Pure Genius

Three things government can do to drive adoption of electric vehicles

Posting in Education

CODA Automotive CEO says a Cash-for-Clunkers-type rebate would do wonders for electric vehicle sales.

CODA Automotive is producing an all-electric, zero emissions sedan that is expected to be on the showroom floor in the fourth quarter of this year. The car will be able to reach speeds of 80 miles per hour with an average range of 100 miles per charge, and it comes with satellite-ready radio, MP3/USB connectivity, iPod dock and a Bluetooth system with an embedded microphone. It is powered by a 333-volt lithium ion battery that will be under warranty for eight years or 100,000 miles. Full charging takes about six hours from a 220-volt outlet (like your drier). The company is based in Southern California, but cars are assembled overseas.

If you wanted to see and feel one of CODA’s vehicles at the Washington Auto Show last week, you were out of luck. Apparently they didn’t have enough display cars to set up at the show. So instead of showing off vehicles, CODA CEO Kevin Czinger spent a good part of the week lobbying. He sat on a panel at the Green Car Summit on Capitol Hill and later talked to me about the most important things the federal government can do to facilitate future sales of electric vehicles. Here’s his top three.

1. The number one step the government can take to promote the electric vehicle is changing the existing $7,500 tax credit to an instant cash rebate, like Cash for Clunkers. I believe the vehicle price is low enough [$40,000] that $7,500 makes all the difference in the world. That $7,500 can have a huge impact because initially, I think you can sell tens of thousands of cars at that price point. When you have that introduction, people buy, the price is driven down, performance improves and the market takes over. An instant cash rebate is clear, and people understand that they can immediately deduct it from the price. That $7,500 a car can provide tremendous leverage for expanding the market and is the single biggest leverage point to drive adoption of all EV.

2. When people buy the car, they will need to install an outlet in their house. It’ll be like charging your cell phone. You’ll drive home and plug in your car at night and plug in your cell phone and iPod, which will both charge with the car. But customers will need to pay for that outlet. I’d recommend [the government] supporting people putting in that infrastructure—giving them a $500 cash rebate. With a charger kit, it could be $400 to $1,500. In California, we’re looking at about $500 because in their houses they already have the capacity to add another 220 line. We’re using Sears Kenmore network to come in and install it.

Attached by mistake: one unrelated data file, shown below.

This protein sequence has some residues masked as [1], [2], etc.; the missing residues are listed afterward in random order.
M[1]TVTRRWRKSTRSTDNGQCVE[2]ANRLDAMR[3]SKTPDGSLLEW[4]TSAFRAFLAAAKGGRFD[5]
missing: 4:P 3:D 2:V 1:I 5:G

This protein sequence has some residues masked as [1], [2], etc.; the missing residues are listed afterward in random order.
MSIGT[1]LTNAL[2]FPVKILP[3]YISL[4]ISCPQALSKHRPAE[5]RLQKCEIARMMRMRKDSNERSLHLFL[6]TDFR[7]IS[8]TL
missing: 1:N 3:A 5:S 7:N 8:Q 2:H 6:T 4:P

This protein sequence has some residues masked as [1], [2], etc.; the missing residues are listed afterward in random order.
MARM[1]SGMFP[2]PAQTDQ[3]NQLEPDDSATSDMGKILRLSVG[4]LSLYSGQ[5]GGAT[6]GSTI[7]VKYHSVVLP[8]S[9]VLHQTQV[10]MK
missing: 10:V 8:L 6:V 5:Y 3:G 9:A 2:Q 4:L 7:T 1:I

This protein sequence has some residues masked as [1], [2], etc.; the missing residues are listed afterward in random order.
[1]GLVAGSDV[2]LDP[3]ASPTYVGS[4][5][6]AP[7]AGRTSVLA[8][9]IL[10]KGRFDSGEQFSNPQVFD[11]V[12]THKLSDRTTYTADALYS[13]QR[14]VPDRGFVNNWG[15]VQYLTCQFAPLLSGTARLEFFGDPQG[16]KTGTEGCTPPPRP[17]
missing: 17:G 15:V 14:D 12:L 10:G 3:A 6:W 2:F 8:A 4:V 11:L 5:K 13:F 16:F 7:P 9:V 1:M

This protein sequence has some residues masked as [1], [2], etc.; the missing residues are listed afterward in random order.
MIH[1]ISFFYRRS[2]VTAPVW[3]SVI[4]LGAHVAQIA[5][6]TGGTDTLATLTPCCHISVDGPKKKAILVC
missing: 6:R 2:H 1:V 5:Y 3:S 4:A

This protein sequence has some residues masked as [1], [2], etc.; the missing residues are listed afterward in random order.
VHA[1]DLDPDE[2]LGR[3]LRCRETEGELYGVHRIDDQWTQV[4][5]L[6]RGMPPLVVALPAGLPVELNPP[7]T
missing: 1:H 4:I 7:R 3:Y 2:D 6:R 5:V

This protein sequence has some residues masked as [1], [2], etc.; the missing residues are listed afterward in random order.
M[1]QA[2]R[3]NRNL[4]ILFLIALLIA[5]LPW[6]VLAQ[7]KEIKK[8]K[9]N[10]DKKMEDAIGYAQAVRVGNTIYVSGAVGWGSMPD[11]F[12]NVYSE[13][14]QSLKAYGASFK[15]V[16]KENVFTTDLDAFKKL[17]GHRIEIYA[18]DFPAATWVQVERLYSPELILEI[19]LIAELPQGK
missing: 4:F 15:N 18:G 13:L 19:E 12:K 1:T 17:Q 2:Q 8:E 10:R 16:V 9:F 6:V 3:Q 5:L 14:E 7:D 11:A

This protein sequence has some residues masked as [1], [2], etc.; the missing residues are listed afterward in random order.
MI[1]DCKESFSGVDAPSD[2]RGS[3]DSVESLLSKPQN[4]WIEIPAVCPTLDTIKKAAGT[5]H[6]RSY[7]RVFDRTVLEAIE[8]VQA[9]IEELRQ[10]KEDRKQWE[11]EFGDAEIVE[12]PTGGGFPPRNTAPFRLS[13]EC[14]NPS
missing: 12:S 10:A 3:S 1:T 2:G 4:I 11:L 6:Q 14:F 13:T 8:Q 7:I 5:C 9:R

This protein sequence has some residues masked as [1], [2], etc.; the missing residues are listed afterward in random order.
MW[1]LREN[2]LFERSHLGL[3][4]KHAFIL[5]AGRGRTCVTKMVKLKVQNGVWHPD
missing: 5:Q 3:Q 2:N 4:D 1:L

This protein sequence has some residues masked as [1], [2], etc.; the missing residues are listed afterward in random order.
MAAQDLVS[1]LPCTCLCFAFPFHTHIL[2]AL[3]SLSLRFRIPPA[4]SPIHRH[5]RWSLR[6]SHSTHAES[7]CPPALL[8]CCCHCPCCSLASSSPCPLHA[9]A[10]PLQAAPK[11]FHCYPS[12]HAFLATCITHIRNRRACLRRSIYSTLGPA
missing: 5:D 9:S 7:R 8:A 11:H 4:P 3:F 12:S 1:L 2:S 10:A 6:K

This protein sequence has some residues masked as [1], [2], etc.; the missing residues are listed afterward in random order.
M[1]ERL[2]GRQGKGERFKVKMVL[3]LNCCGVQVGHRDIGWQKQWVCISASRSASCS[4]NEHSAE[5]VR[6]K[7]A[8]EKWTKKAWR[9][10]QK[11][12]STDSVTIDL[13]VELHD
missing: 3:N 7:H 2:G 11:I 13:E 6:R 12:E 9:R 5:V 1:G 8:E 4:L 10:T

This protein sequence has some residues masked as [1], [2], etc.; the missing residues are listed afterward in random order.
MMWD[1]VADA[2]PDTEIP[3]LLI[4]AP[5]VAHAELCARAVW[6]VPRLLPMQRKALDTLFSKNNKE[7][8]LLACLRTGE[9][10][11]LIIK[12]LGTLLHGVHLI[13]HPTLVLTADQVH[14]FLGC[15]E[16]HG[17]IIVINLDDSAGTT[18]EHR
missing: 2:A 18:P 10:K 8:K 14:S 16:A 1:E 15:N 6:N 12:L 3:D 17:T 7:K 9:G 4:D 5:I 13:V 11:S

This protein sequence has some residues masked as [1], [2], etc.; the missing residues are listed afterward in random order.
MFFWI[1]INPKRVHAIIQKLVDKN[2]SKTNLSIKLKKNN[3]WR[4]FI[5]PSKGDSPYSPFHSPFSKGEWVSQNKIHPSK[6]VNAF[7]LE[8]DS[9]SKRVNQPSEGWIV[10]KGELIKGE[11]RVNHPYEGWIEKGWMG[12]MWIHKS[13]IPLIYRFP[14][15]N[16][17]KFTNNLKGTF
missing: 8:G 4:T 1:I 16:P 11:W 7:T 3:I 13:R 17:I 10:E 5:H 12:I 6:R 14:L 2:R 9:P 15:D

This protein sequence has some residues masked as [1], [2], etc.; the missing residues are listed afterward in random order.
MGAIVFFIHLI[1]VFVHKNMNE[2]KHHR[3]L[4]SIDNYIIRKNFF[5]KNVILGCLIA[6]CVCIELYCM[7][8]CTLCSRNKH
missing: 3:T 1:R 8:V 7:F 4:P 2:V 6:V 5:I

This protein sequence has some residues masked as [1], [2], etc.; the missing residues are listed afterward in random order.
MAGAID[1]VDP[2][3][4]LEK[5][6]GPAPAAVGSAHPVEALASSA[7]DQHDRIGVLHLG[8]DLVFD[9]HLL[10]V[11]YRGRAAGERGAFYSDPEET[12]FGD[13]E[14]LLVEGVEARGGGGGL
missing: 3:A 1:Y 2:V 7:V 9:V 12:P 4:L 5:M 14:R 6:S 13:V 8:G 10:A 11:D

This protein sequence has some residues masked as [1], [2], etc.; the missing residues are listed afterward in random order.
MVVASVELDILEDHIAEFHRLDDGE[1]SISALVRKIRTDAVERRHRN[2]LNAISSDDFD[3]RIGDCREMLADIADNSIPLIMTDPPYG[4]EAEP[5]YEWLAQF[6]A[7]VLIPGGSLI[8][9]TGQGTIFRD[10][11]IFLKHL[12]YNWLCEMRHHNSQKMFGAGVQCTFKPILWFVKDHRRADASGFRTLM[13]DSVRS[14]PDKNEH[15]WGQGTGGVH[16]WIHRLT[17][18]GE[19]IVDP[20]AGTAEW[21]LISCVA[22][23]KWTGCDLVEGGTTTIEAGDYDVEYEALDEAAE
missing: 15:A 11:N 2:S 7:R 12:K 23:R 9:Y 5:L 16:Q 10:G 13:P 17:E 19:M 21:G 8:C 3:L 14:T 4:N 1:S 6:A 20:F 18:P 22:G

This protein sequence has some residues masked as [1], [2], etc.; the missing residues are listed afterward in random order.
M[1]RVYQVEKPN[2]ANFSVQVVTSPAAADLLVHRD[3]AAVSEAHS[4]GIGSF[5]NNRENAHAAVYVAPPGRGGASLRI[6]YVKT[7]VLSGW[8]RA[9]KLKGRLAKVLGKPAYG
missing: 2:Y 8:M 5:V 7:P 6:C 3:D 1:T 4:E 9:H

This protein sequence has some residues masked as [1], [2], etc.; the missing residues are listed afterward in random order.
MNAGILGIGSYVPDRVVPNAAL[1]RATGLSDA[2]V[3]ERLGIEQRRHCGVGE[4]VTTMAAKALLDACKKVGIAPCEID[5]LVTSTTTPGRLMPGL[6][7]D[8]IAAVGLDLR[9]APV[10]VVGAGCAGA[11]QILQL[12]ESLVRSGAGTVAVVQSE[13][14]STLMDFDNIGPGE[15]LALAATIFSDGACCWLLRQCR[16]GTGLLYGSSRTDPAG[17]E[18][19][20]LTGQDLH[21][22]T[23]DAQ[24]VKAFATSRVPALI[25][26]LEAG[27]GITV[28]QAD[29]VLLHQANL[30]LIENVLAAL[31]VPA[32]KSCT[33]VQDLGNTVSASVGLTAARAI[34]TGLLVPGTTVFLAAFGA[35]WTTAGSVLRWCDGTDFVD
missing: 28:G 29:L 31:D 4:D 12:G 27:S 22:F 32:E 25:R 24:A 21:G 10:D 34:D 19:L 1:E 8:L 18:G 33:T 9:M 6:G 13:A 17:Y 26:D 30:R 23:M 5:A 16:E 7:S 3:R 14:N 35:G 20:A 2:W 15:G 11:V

3. The CODA is the only affordable safe electric car company 100 percent independent of the oil industry. We all know our destiny does not have to be tied to oil. In order to move away from an oil-based transportation regime, we need safe and reliable cars and safe and reliable battery systems. But we also should be clear and transparent on what the real risks are of depending on oil. From an economic and national security standpoint we are really at risk. In the ‘70s we saw prices skyrocket, and supply fell off, and the U.S. was at the mercy of OPEC. Jimmy Carter said this was the biggest national security issue the U.S. faces, and we were depending on foreign oil for 40 percent of our supply. We tripled our volume since then, and today, Senator Hatch said 70 percent of our oil comes from foreign sources. Does the average American understand that? There should be more education [from the government] so people understand what we’re facing.

Share this

Melanie D.G. Kaplan

Contributing Editor

Melanie D.G. Kaplan is a Washington, D.C.- based journalist. She is a regular contributor to The Washington Post and National Parks Magazine. Her website is www.melaniedgkaplan.com. Follow her on Twitter. Disclosure